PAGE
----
Stay Awake and Plan the Play

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Author: Roman L. Weil
Date: October 18, 2021

By BBOer roman99 (Roman L. Weil)

This deal presents both bidding and declarer challenges. I’ll start with the declarer challenge so by the time you face the bidding issues, they won’t be single-blind.

Five of the fifteen BBO declarers played 5 clubs and all West opening leaders led a low spade.

Four of the five declarers played the Ace; East followed with the ten and declarer, South, played the Queen. Your North rose with the Ace. Then he led a low spade from dummy and ruffed East’s 4 with the club 8. Next, a low club to the Jack and spade 5 back to hand ruffed with the 3, East playing a low diamond. I give you this start because I want to cut down on the complexities of describing possibilities that arise if you began differently. If you want to pursue a different path, do so, but then you keep track of what happens to you.

We think East holds six diamonds, because West didn’t lead one, four/three clubs, two spades, and one/two hearts. This gives West five spades to the King, six/five hearts headed by the Jack or Ten, no diamonds and two/three clubs.

Think about your play; you have lost no tricks. Have you a Sure Tricks play for eleven? Or, does your path to eleven depend on opponents’ play? If the former, what is it?

I think you have a Sure Tricks play for the contract, first pointed out to me by BBOer Vocaljazz with hints from BBOer Miamijd. After North plays three rounds of clubs, drawing West’s remaining trumps, the position will be:

After the play of the last club, if West retains Kx and Jxxx, then declarer will cash three hearts, and throw West in with the fourth heart. West will cash the spade King, but give up the last trick to the spade Jack in dummy. Had West blanked the spade King retaining a fifth heart, North would enter dummy in hearts, throw West in with the last spade, regain the lead in hearts and cash out. BBOer Miamijd pointed out to me that Declarer has used the East hand as a steppingstone to the winning spade in dummy. This is not a classic steppingstone squeeze, but the name “steppingstone” seems apt nevertheless.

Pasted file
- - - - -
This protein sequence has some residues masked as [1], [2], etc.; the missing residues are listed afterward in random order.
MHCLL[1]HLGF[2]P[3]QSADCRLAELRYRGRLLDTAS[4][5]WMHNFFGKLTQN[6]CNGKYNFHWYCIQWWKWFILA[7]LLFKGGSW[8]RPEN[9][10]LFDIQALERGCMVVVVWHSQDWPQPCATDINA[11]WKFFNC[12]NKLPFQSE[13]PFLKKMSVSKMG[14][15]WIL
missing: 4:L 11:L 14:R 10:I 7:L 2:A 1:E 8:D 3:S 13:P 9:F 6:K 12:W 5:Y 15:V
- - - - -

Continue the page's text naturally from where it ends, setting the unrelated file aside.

Results.

Only one of the 5 club declarers, not including me, played this well—a BBOer named Strategyst. Kudos to him. The one declarer who finessed the spade King at the first trick made five, but didn’t see the play here, which would have resulted in his making six. Making 5 earned 11 IMPs; down 1 earned 0.5 IMPS.

Bidding.

Now, put yourself in the South seat, to bid holding ♠Q Q9 8764 ♣AKQ873, V vs. NV. West passes, North opens 1♠, East overcalls 2, you, South, bid 3♣; North responds 3, East passes; to you?

5 ♣ , as we’ve seen, makes, as does 3NT.

Humans have questioned the GiB robot’s overcall in third seat of a mere 2. Opposite a passed partner, NV vs. V, they think it wimpy [Moyse used to write pusillanimous] to call only 2.

What would you [or I, for that matter] have bid had East overcalled with 3?

Questions/Problems posed here:

  • How to bid as East over North’s opening 1♠ opener?
  • How to bid as South over East’s wimpy 2 sequence or more difficult 3? (Should we report to GiB programmers a fault that the robots bid 2, not 3 as East?)
  • How to play 5♣ after spade lead and play of space Ace from dummy?

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